Orlando, Florida (PressExposure) December 05, 2011 -- On his 25th birthday, David Brachman decides he's going to change his life over the next two years or kill himself if he can't. So goes the storyline of The Last Two Years of David Brachman, a feature film currently in post-production and slated for release in 2012. Director/writer/producer Marc Casilli approached iQuarius Media to help with audio post-production, marking another feature-length film credit for iQuarius Media.
Shot in Central Florida over the summer of 2010 with a crew comprised primarily of alumni and current students of the University of Central Florida (UCF) film program, The Last Two Years of David Brachman is Casilli's MFA thesis for UCF's Entrepreneurial Digital Cinema program.
When the project arrived at iQuarius Media, audio engineer Chris Domingo got to work on audio post-production over the next several weeks: noise reduction, custom sound design, adding backgrounds and creating foley sound effects -- all the while maintaining the integrity of the existing dialogue while improving upon the sound quality. Domingo, a perfectionist, found the audio post-production work enjoyable and challenging: "The number one challenge was making the [existing] ADR fit with backgrounds." This type of audio post-production is meticulous work, requiring technical know-how but, more importantly, a sophisticated ear.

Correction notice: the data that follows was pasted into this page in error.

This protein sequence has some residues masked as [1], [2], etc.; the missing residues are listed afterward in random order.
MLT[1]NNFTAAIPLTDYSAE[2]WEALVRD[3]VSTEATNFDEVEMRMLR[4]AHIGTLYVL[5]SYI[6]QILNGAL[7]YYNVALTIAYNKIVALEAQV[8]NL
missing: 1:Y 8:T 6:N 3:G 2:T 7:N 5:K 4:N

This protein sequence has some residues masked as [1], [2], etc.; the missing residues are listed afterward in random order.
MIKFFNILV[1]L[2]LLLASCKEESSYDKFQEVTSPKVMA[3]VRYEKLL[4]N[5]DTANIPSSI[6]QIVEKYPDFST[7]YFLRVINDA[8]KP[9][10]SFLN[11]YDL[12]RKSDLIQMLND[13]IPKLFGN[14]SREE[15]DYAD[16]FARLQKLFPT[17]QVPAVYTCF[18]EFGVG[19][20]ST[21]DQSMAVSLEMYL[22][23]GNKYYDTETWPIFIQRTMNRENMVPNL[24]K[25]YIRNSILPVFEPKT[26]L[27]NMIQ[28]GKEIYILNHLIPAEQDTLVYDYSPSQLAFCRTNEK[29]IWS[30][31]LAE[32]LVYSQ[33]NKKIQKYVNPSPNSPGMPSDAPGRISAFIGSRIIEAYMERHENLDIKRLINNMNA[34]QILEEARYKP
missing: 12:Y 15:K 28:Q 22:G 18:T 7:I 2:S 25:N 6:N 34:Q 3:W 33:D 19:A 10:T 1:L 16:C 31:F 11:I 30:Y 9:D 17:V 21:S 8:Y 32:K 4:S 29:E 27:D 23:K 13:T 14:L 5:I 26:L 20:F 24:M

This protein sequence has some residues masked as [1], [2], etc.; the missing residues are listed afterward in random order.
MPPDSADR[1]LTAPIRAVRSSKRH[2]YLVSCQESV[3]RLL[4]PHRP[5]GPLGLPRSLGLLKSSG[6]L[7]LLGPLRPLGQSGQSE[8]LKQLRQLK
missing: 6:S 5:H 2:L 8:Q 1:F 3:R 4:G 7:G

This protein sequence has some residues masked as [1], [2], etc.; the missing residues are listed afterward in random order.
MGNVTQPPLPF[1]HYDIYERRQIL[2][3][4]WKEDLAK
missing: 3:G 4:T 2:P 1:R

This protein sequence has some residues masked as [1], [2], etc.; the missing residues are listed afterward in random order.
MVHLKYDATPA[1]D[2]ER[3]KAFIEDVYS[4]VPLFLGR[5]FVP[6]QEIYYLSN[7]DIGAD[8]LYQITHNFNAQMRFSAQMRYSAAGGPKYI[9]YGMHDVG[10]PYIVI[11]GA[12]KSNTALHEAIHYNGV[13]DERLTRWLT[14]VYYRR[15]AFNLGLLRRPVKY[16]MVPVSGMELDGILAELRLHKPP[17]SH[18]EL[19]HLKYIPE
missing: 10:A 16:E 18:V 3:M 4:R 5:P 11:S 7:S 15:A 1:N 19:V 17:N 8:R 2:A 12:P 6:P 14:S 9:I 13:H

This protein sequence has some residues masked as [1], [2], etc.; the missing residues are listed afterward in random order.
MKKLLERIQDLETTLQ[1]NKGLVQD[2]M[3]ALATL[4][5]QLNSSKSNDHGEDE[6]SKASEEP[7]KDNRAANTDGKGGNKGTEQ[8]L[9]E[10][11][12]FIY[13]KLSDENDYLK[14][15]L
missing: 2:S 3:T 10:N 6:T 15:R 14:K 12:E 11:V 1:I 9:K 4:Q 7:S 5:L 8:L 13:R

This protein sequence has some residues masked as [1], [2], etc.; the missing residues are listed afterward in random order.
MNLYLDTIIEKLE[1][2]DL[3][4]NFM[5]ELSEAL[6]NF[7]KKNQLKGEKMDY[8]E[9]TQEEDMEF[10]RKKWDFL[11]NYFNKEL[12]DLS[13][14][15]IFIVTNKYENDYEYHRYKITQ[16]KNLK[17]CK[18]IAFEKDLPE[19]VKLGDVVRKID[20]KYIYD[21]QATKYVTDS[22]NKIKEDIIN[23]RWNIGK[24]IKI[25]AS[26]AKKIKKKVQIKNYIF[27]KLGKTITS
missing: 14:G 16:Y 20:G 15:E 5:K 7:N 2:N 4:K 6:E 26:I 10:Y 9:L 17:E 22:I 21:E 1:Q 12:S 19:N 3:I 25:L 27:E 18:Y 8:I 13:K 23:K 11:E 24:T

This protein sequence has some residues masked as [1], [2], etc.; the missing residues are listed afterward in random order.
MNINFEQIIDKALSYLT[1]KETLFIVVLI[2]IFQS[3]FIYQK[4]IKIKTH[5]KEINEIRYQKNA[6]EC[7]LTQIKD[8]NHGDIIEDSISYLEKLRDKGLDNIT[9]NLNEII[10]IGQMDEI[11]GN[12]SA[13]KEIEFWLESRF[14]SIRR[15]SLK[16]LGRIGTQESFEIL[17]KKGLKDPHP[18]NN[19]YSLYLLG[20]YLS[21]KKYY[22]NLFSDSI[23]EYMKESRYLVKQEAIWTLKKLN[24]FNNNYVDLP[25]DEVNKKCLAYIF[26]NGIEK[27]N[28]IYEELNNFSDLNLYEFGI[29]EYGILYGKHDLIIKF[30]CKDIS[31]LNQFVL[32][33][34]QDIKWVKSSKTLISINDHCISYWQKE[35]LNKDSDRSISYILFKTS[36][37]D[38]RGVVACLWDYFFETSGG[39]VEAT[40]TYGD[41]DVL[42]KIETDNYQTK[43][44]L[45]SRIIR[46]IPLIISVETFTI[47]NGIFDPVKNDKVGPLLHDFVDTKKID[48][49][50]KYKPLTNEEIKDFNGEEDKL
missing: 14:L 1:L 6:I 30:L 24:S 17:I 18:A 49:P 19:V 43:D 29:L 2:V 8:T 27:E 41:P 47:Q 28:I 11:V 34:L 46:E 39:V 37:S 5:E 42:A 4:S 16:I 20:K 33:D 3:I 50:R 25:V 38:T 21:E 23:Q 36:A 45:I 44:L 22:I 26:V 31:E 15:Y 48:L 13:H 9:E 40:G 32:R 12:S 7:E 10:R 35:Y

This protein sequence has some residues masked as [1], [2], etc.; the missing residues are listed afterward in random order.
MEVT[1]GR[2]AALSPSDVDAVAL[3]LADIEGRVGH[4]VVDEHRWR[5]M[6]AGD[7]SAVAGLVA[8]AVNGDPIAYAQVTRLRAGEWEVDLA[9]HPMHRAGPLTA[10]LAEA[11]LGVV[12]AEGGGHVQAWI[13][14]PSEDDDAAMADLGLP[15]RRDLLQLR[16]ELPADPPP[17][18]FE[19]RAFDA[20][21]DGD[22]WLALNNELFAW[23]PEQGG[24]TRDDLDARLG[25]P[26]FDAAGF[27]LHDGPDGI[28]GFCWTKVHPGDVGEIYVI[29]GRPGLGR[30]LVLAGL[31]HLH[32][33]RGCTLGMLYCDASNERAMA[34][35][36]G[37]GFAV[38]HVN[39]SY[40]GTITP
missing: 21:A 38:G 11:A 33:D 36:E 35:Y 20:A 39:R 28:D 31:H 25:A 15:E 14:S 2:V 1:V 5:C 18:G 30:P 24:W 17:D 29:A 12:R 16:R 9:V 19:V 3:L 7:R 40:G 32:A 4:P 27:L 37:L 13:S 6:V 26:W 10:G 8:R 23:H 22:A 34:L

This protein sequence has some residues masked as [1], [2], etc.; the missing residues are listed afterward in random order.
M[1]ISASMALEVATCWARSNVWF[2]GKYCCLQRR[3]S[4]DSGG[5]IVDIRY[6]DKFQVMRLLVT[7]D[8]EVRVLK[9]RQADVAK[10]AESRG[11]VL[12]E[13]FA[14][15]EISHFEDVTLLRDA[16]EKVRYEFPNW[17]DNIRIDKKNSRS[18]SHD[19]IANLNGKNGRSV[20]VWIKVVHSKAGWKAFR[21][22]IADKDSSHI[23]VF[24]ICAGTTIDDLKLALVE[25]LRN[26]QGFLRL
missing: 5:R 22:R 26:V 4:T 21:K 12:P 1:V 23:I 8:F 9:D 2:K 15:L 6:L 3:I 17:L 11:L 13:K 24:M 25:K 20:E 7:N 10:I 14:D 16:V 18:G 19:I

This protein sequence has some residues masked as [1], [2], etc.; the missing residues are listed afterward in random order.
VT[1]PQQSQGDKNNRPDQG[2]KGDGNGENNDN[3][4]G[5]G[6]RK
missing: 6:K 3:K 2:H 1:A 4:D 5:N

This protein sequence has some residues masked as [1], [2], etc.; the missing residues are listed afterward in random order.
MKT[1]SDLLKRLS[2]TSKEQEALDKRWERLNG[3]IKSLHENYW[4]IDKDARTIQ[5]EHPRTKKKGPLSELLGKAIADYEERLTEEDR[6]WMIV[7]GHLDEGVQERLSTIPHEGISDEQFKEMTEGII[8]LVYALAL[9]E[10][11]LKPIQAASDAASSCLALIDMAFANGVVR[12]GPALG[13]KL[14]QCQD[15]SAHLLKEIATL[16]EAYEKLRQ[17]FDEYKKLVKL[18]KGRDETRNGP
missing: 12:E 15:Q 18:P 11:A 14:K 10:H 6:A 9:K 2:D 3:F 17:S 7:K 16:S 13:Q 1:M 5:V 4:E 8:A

The film's director would sit with Domingo for hours at a time as they pored over the audio post-production tracks. When he was alone in the studio, at any given moment, Domingo would be focused on his tools, blind to the world around him; his computer screen would be an organized chaos of multi-colored pixels and tracks, each representing just milliseconds of sound that he was digitally manipulating. He hears nothing else as he works.
For iQuarius Media, an audio post-production project is a welcome addition to the office atmosphere. From behind the closed doors of the audio department studio, sounds of dialogue spill out into the video production room next door, and even the low-end booms of background music vibrate the back offices, where administration and the Internet marketing team stare intently at their computer screens. Of the noise, president of iQuarius, Gregory Born, noted that it's better than silence any day, saying, "I'm happy to see the motion picture industry alive and well in Central Florida and happy that iQuarius Media can be a part of it."